Big Brother at the Olympics

The Olympics are over and the athletes are home, but in Norway an Olympic controversy is still seething. The Norwegian parliament is waging a passionate debate over whether the police did right in kicking out several American prolife activists. It all began when several Norwegian prolife pastors invited American friends to visit during the Olympic games. They would pass out pamphlets, hold up banners, speak against abortion in churches. The Reverend Gordon Peterson and his wife Nancy had relatives in Norway and accepted the invitation gladly. When the Petersons got off the plane in Norway, however, customs officials checked their names against a list, and then started acting very strange. Their baggage was searched, their pro-life literature was confiscated. They were fingerprinted, interrogated, photographed, and kept in a jail-like cell for several hours. That night they were moved to a detention center with a high fence and barbed wire. The following day they were forced to leave the country. What's going on here? Why were peaceful protestors treated like a band of desperados? Every country tries to stop terrorists and drug dealers from crossing their borders, of course. But in this case, Norwegian authorities said, the FBI gave them the names of several prolife protestors. The Norwegians nervously assumed that the prolifers were vicious criminals, intent on disrupting the Olympic games. And so, even though Gordon and Nancy Peterson were not accused of committing any crime, even though the only thing the police found on them were prolife banners, they were harassed for hours and then deported, along with ten other prolife activists. This is outrageous interference in the lives of private citizen by the Norwegians and by our own FBI. The FBI has no business snooping on American citizens, or giving their names to foreign governments, merely because of their political activism. This is a dangerous step toward the criminalizing of political views. Several years ago I wrote a column about the FBI, which at the time was investigating the sanctuary movement. I adamantly disagreed with the sanctuary movement, which was largely leftist-inspired. Still, I argued that the FBI has no business conducting surveillance of a citizen's group just because of its political views. As I wrote back then, "Unless a group is a clear and present danger to national security, its rights of assembly and free speech, and protection against unreasonable search and seizure must never be invaded." I understand the temptation of using police power against groups we disagree with. In fact, when I was in the White House myself, I once urged the FBI to trail Jane Fonda, who was spouting North Vietnamese propaganda. Fortunately cooler heads prevailed. But where are the cooler heads in the state department today? Where is Janet Reno, who should be defending the rights of political protestors? Where is the president, who himself used to organize political protests in foreign countries? It doesn't matter whether you agree with a particular group or not. Once we permit FBI surveillance of any group, just remember: Next time Big Brother could watching me or you.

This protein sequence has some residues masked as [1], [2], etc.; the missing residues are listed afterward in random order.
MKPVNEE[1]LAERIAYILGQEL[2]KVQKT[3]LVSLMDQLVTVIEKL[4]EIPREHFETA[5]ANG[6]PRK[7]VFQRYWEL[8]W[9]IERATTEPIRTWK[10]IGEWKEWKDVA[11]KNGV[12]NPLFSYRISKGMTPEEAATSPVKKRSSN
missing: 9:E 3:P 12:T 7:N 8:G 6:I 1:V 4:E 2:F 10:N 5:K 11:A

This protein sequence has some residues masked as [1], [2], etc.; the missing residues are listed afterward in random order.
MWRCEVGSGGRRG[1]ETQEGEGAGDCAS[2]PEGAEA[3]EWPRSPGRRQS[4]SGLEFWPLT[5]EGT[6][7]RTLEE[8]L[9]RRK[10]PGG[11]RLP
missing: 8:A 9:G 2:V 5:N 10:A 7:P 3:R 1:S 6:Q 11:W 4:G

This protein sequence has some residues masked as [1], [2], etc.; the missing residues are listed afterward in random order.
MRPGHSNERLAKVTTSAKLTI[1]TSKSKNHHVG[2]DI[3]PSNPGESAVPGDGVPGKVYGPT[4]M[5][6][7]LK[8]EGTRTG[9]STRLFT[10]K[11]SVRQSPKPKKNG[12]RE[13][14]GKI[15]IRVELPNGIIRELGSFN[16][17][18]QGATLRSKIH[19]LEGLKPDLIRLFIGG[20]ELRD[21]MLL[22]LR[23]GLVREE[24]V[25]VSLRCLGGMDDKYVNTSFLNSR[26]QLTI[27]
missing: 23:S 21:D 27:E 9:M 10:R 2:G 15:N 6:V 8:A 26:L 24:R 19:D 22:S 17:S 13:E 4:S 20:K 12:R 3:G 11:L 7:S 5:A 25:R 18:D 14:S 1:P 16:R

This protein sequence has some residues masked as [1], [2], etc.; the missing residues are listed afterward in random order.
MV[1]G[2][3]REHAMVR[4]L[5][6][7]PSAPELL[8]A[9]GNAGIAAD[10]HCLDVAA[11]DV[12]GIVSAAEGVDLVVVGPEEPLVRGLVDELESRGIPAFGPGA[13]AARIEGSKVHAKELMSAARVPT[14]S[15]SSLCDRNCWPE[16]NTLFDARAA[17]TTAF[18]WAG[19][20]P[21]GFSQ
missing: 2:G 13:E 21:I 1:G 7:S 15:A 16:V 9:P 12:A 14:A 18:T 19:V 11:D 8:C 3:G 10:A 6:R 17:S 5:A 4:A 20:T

Chuck Colson



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